Kaspersky Reports Rising Incidents of Crypto Miner-Related Attacks

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Moscow-based cyber security company Kaspersky Labs has released a security bulletin indicating the exponentially rising number of cryptojacking incidents executed through malware infection.

As analysts from Kaspersky Labs reported on Wednesday, there has been a drastic spike in cryptojacking attacks during the first three months of 2018. The malevolent software was specifically designed to leech off the infected machine’s processing power to illicitly mine digital currencies, with the generated proceeds collected by the cyber hacker.

Furthermore, the cybersecurity firm noted that the number of users that have been targeted by such attack has significantly increased in September compared to recorded incidents in January and “the threat is still current,” though it remains uncertain whether the crypto markets’ recent plunge would have any correlation with the infection rate.

According to the firm, “the ‘reprofiling’ of botnets from DDoS attacks to cryptocurrency mining” may have largely contributed to the marked decline in DDoS attacks, noting that:

“Evidence suggests that the owners of many well-known botnets have switched their attack vector toward mining. For example, the DDoS activity of the Yoyo botnet dropped dramatically, although there is no data about it being dismantled.”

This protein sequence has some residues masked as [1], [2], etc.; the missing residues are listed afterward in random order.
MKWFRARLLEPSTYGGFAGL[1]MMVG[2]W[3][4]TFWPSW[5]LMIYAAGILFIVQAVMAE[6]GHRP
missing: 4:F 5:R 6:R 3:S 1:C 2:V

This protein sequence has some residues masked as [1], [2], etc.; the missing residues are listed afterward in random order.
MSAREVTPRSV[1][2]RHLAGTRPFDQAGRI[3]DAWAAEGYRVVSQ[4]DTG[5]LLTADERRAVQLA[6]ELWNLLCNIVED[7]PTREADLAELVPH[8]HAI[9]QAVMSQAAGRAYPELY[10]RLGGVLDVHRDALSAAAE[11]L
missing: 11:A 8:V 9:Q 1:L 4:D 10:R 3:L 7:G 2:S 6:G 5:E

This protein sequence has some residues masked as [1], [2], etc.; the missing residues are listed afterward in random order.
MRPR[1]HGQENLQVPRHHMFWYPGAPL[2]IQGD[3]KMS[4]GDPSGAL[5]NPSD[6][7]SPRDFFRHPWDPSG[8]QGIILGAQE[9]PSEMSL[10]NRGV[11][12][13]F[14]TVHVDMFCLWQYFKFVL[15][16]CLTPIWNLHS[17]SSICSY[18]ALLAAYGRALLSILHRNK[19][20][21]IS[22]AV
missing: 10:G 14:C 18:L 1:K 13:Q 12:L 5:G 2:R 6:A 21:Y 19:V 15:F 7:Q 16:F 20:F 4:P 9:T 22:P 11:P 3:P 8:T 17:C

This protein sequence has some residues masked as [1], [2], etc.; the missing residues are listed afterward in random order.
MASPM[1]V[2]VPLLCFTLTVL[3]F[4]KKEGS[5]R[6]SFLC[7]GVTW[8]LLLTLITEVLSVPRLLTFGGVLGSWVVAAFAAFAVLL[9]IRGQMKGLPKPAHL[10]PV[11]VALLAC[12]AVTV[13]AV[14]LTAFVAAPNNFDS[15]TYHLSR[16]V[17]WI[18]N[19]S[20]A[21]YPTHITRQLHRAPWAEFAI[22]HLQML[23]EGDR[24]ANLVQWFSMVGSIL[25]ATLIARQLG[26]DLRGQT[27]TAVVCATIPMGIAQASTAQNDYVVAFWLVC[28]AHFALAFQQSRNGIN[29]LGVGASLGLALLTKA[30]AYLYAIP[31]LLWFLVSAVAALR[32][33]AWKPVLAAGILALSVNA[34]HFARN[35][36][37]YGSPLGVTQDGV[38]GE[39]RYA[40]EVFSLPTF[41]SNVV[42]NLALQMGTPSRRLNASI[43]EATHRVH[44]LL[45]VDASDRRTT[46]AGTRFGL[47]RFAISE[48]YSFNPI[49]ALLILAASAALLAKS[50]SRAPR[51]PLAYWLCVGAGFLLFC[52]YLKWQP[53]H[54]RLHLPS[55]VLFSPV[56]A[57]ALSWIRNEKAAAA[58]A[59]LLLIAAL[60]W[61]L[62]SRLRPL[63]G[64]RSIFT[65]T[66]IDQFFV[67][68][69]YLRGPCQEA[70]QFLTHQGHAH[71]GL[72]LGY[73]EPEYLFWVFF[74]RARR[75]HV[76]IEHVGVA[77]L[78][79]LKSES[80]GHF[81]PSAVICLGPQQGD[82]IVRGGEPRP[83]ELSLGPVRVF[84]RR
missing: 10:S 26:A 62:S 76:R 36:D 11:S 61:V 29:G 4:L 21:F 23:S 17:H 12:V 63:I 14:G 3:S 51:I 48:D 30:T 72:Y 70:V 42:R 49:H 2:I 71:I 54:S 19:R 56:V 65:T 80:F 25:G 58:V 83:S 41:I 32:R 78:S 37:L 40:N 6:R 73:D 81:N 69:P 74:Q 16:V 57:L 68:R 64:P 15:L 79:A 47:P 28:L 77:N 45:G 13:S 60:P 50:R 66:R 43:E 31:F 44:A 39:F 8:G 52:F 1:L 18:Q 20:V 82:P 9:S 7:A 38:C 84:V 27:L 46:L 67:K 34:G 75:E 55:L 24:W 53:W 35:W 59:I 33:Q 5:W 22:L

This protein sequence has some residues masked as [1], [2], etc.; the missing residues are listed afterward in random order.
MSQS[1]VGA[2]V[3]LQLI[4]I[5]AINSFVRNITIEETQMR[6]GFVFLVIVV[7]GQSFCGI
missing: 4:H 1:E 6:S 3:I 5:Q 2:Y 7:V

One major factor that may have also lead to the surge of clandestine crypto mining is the difficulty to detect such attacks once the malicious code has proliferated.

According to several Kaspersky analysts, attackers commonly deploy a type of software capable of reconfiguring a computer’s processor in order to apportion a small amount of power for crypto mining without being detected by users.

The cybersecurity firm also explored other factors that might have played a role in the malware’s prevalence across other territories. As analysts suggested, jurisdictions with laxer legislative framework governing piracy and illegal distribution of such software are more vulnerable to such cryptojacking attacks.

As it stands, the U.S. only comprised 1.33 percent of the total number of recorded cryptojacking incidents, followed by Switzerland and Britain. However, Kazakhstan, Vietnam, and Indonesia, as well as other regions with more lenient laws on piracy topped the list.

As the report further explained:

“The more freely unlicensed software is distributed, the more miners there are. This is confirmed by our statistics, which indicates that miners most often land on victim computers together with pirated software.